Of course getting the password for any form of encryption can be made a step in a process, by breaking up encrypted file with random data so the intended receiver has to use brute force to crack and decrypt the file. So whilst it might take the intended receiver say 5 or 10mins to brute force crack the file, scale that brute force cracking task up for the spooks who want to brute force crack multiple files and then time can be on your side, unless of course your OS just reports back every password when the encryption api's are used, which would be easier, or system updates and other background tasks are used to brute force crack files when given a portion of a password file. Perhaps security researchers should test their OS's for that functionality at the OS and HW level, it could be a profitable law suite at breaking up the hegemony of the US tech sector if such technologies can be proved to exist.

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Anonymous Coward

Re: I wonder ...

Say wha?

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So, to clarify...

For this cunning plan to work the attacker

1) needs to get pretty darn close to the target machine without anyone noticing (Gyood mornink, tovarich, Do you mind if I put my large briefcase that goes ping next to your computer?)

2) Needs to know what sort of processor etc the target is using, so that it can run the initial work 'on a test rig' (Oh, I seem to have lost my car keys, can we take the case off your computer so I can check they haven't fallen inside?)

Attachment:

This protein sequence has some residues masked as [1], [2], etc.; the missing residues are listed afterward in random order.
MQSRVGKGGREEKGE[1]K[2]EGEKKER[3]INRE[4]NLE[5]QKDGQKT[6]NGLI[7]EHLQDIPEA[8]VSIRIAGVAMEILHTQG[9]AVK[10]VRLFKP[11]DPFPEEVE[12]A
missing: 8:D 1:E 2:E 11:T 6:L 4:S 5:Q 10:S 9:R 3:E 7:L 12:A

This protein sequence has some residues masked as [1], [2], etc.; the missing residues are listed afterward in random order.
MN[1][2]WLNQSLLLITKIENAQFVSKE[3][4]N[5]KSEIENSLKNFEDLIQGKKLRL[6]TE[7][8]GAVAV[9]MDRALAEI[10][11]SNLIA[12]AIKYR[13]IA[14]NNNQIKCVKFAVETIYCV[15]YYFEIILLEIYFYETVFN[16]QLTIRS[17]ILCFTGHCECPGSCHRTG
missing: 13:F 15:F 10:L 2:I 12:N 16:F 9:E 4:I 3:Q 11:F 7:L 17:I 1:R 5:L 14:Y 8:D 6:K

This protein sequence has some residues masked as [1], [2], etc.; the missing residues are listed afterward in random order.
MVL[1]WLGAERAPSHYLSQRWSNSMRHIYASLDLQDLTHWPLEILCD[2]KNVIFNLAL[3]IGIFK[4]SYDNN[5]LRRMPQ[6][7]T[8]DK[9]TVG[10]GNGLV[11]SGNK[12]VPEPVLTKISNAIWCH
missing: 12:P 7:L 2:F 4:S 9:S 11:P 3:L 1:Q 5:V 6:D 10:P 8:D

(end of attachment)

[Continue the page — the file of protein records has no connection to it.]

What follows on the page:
3) Needs a radio quiet environment (could you just power down the rest of the building for a few minutes, I'm having trouble getting a signal on my phone?)

Interesting, but not exactly a major real-world threat.

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Pint

BS Meter just exploded...

>Interesting, but not exactly a major real-world threat.<

Exactly!

But TOMORROW a smartwatch with an SDR inside may be possible, and The Nerd Who Cried Wolf will have his day!

Doesn't stop him from being an irritating dweeb in the meantime, though..

As the admin said in Wargames:

"Mr. POTATOHEAD!

Mr. POTATOHEAD!!!"

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Re: So, to clarify...

"Interesting, but not exactly a major real-world threat."

...said the power plant operator, certain that his systems were not vulnerable to computer viruses because they were air-gapped from the network. Then someone found a really nice USB stick someone dropped in the parking lot...

The target isn't going to be data center servers, but laptops in coffeehouses, Apple pay, et al.

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Anonymous Coward